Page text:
We spent over 2 hours wandering about La Chacarita Cemetery. It was an amazing, and visually stunning experience.




When in Buenos Aires look up Pablo, under Walks with Pablo. He is an excellent guide.






Cambridge, Massachusetts – August 2019 – Insider Tour of MIT

I am fortunate enough to know someone who has spent considerable time at MIT, and she was kind enough to show us around to sights on campus that most visitors don’t realize is there to be seen.

We started out with some familiar sites; the Kresge Auditorium. Designed and completed in the mid 1950s by Eero Saarinen, it is an excellent example of mid-century modern.






Next door is a chapel, also designed by Saarinen.






The Rogers Building serves as the center of MIT. It’s atrium is beautiful.



The windows facing Mass Avenue are equally impressive.




The Frances Russell Hart Nautical Museum is tucked away on an upper floor of the main building. It contains a number of intricately designed model ships.






As you wander the halls you come across all sort of great sights.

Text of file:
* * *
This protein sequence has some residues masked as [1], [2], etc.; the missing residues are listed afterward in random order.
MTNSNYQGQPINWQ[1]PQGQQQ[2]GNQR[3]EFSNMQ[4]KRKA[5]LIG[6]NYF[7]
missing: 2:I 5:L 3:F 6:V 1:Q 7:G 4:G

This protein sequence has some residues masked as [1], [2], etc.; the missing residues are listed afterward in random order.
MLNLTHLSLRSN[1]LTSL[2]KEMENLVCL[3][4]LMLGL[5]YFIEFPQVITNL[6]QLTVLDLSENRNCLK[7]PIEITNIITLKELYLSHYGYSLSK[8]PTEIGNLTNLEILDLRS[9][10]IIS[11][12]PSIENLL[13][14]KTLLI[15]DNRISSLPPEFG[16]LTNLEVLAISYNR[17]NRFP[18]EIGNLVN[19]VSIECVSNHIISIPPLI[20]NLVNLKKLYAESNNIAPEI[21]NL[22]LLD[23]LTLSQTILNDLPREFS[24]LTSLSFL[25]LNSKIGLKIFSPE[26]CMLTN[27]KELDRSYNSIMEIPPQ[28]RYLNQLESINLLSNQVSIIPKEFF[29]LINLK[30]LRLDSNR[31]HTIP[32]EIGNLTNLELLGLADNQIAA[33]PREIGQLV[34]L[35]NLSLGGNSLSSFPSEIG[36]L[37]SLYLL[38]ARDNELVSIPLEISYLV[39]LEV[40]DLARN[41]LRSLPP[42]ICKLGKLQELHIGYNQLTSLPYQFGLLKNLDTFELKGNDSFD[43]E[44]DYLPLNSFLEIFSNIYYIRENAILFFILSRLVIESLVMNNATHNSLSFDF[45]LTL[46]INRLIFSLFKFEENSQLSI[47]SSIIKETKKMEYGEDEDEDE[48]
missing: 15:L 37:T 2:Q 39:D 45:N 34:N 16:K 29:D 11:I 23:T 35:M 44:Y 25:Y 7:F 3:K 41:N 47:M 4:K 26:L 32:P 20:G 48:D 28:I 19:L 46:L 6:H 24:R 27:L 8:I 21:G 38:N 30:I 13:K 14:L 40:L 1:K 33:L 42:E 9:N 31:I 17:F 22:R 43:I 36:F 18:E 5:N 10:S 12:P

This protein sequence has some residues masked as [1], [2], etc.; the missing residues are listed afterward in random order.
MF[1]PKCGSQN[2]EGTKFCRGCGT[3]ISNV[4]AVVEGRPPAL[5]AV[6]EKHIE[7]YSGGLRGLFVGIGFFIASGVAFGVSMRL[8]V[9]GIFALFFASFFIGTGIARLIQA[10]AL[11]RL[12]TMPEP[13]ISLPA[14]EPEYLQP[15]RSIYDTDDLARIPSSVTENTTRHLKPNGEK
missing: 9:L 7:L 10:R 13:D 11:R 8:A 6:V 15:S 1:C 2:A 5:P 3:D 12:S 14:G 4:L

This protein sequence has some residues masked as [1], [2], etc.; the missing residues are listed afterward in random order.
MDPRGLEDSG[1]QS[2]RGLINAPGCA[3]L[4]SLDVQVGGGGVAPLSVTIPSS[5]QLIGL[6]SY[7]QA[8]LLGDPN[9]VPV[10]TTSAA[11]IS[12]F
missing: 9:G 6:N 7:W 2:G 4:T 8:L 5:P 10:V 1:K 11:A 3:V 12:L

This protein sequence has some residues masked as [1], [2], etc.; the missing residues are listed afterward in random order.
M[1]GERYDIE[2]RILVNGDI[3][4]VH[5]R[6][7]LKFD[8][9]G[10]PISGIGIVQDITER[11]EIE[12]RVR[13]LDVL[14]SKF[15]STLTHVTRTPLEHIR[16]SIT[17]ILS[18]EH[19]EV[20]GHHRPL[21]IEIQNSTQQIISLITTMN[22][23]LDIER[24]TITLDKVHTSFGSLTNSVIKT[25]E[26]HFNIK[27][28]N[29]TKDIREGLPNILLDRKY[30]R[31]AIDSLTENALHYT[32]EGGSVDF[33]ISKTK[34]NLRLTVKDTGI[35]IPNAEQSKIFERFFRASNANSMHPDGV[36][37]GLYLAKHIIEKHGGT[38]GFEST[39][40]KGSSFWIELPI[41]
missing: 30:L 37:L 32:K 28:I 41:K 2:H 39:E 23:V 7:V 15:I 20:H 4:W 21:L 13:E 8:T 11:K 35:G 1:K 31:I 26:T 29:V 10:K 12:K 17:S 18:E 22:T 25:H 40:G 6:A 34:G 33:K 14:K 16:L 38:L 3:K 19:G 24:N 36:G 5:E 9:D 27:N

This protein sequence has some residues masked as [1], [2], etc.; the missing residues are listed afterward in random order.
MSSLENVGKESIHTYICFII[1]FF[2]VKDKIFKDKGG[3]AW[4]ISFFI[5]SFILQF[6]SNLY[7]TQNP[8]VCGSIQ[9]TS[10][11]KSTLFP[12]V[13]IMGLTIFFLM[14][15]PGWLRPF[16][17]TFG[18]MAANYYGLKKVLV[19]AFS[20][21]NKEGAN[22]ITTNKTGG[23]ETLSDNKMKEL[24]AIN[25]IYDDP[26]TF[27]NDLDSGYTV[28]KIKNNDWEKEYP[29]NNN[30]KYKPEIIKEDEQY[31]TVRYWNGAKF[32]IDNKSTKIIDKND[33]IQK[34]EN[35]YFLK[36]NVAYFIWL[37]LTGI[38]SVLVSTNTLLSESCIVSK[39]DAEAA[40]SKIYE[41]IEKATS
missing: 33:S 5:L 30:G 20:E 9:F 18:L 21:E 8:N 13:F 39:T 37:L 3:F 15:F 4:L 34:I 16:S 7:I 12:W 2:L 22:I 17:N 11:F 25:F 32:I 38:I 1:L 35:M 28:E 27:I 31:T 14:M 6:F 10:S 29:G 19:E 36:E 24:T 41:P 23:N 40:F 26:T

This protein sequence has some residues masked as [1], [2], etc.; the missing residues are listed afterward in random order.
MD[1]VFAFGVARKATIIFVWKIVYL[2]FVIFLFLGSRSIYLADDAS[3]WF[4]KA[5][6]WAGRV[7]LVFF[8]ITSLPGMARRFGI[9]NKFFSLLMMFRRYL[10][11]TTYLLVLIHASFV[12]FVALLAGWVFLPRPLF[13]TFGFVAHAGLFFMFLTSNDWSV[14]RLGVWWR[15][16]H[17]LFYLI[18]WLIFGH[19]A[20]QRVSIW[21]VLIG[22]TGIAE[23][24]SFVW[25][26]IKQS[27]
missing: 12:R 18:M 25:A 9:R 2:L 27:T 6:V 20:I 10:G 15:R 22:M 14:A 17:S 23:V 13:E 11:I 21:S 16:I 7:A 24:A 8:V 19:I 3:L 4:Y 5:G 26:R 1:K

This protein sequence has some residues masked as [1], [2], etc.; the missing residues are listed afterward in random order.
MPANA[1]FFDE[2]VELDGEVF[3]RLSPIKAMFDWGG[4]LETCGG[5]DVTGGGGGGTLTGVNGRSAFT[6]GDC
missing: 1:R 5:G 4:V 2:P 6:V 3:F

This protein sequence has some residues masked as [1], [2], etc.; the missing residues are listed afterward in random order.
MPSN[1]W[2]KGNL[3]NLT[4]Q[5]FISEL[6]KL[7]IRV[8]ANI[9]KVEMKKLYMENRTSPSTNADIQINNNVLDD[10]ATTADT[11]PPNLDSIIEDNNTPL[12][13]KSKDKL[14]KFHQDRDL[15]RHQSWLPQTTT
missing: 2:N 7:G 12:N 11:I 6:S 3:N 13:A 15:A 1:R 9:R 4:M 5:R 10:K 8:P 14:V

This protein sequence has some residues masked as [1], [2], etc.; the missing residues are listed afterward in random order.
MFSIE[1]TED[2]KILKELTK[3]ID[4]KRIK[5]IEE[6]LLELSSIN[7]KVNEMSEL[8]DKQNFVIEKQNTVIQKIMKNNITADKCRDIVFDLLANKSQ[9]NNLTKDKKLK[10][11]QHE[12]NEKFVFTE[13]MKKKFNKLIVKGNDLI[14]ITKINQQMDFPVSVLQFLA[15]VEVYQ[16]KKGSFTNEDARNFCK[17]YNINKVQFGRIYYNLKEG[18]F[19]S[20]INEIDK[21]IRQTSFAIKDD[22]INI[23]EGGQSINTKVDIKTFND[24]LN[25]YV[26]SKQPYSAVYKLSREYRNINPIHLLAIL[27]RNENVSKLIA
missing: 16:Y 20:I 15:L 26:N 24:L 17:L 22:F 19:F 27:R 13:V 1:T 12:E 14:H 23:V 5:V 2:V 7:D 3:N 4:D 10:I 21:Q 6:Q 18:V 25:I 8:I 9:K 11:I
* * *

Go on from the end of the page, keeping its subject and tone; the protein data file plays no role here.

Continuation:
While this might look like any other hallway at MIT, it is very special. It is known as the Infinite Hall, running the length of the main building and leading to a second building.

You have heard of Stonehenge, perhaps Manhattanhenge (a posting is available), and even Carhenge.

This otherwise nondescript hallway twice a year is the location of MITHenge – the sun shines straight through the entire distance, lighting up the floor. I need to come back in November!




The outdoor space is enhanced with sculptures. MIT is a very cool place, and thanks to an insider we saw some cool sights (all completely open to anyone, you just need to know where to look).